Your thoughts on the Madhes issue?

It should be sorted out considering settlement of the people at present. Where we are going to make a federal state, where you are working out and making a federal nation is from the present. Demographic picture should be taken into consideration and accordingly you have to address the issue of delimitation of the borders of the provinces. You have to decide according to the demography, according to the population and its settlement pattern inherited from the past.

However, Madhesi issue is more than provincial delimitation. The Madhesi population of Nepal has gathered a deep sense of humiliation and rejection over centuries. In the past, they were not treated as equals. But political and social uprising in this decade have changed the perception and political landscape a lot. There is a big paradigm shift. This shift, if not institutionalised, by way of creating democratic institutions, things may go perverted beyond correction. I have made my opinion public in this regard that simply two opposing parties (Government and Madhes-centric parties) cannot bring results; a third party mediation is must.

How do you define Nepal- India relationship post blockade?

Culturally, we have inseparable similarities yet Nepal and India are separate political entities. This reality needs to be understood well. t is equally disturbing that the understanding we must have is missing while formulating policies that effects both peoples. There is a big gap. But this is not true at the peoples‘ level, they keep interacting and cooperating despite having diverging governmental priorities; however, the blockade will stay a bad memory in Nepalese mind for some time to come.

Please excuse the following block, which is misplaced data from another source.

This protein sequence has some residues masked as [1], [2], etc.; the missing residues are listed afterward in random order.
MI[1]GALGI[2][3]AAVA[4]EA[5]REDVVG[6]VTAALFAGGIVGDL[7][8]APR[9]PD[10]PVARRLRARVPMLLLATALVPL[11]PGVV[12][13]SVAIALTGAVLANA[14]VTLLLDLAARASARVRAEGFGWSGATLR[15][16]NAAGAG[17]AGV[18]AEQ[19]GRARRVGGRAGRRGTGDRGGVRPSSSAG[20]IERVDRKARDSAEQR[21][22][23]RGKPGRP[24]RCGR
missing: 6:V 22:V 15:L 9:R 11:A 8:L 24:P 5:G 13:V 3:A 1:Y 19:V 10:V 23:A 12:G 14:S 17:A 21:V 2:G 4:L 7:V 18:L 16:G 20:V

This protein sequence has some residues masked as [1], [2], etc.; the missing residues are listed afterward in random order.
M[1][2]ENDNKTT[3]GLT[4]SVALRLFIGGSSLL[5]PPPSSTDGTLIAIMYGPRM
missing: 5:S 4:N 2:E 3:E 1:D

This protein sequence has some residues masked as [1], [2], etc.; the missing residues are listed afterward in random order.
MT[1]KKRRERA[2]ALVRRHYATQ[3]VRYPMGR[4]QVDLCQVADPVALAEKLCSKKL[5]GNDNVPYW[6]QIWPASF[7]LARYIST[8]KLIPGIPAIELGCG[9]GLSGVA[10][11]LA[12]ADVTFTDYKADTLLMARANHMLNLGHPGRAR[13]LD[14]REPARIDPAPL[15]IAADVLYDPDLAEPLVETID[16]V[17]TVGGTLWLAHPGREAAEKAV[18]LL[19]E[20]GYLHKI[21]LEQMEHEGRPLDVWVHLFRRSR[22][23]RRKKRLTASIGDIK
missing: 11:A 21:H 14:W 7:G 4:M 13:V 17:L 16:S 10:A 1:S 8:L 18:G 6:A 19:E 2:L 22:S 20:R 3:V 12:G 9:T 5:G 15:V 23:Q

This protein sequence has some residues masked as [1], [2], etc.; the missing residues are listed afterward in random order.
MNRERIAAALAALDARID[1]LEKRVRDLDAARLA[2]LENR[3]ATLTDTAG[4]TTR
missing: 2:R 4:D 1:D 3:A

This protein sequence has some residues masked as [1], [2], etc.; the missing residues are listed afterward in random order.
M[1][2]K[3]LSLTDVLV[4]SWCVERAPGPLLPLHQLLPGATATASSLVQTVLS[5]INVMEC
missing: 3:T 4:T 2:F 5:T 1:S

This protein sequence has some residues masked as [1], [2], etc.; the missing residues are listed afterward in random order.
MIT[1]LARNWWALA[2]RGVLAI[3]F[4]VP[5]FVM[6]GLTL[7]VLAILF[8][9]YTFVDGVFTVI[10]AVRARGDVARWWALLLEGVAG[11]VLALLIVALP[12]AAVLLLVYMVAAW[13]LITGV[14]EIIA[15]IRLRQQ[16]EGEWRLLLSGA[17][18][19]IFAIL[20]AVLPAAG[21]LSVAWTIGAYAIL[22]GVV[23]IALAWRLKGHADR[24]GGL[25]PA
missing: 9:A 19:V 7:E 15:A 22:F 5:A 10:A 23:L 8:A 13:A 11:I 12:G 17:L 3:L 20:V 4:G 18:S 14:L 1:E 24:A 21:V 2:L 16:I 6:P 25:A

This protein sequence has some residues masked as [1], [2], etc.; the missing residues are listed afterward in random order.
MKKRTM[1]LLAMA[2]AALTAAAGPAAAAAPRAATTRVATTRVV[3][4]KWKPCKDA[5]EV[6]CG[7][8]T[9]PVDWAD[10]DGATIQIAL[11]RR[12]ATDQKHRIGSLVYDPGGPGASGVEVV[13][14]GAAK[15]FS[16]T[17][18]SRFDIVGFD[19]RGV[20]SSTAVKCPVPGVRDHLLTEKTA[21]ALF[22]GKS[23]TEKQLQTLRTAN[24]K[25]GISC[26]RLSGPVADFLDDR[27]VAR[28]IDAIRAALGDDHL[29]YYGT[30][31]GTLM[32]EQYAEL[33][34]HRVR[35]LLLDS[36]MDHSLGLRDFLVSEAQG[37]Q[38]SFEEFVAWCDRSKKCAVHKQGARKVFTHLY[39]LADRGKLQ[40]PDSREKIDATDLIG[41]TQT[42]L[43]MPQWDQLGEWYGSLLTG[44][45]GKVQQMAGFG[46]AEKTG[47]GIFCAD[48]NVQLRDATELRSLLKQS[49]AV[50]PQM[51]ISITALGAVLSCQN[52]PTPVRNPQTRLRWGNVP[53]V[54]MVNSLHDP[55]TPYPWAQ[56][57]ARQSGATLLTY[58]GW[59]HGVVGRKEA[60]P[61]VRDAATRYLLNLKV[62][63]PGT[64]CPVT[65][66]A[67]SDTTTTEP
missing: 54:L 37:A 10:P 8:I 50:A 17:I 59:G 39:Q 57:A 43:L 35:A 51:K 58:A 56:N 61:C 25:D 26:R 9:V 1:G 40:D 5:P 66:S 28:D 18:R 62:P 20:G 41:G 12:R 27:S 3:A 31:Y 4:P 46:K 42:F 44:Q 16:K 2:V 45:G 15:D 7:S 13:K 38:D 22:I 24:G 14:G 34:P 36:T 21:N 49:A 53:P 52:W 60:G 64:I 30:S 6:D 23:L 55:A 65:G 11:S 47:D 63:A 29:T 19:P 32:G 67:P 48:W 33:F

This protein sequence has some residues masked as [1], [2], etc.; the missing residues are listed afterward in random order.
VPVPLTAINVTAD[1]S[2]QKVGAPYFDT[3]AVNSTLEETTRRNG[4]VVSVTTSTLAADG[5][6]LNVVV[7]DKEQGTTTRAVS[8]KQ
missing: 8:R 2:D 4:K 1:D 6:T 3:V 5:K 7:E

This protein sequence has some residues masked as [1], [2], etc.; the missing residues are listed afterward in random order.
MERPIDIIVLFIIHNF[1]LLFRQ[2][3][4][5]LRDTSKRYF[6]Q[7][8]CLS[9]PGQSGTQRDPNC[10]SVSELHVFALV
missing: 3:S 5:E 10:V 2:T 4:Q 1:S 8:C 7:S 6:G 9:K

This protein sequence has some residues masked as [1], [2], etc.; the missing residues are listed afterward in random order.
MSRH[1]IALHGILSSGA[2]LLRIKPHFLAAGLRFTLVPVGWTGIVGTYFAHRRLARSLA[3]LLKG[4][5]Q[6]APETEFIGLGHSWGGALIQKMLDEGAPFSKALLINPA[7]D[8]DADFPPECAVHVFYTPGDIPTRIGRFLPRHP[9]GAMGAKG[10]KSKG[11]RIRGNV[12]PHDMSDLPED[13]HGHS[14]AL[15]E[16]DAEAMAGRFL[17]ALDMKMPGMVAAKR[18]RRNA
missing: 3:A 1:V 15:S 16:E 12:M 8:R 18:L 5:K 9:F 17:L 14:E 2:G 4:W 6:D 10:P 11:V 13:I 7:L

How do we ensure that Nepal has a broader regime of freedom of expression and its corollaries?

I speak less in this regard. To my experience until now, particularly after 1990 change I have always found a way to express my views adequately, properly and uncensored. I have never been censored. While talking of freedom of expression in a broad sense, one who expresses should express very responsibly.

Sometimes, people who write think that they are not somehow commoners; they need to be treated as special people. I am very sorry; I do not own this view. I am not saying that there is no intimidation, but we should also be watchful of ourselves.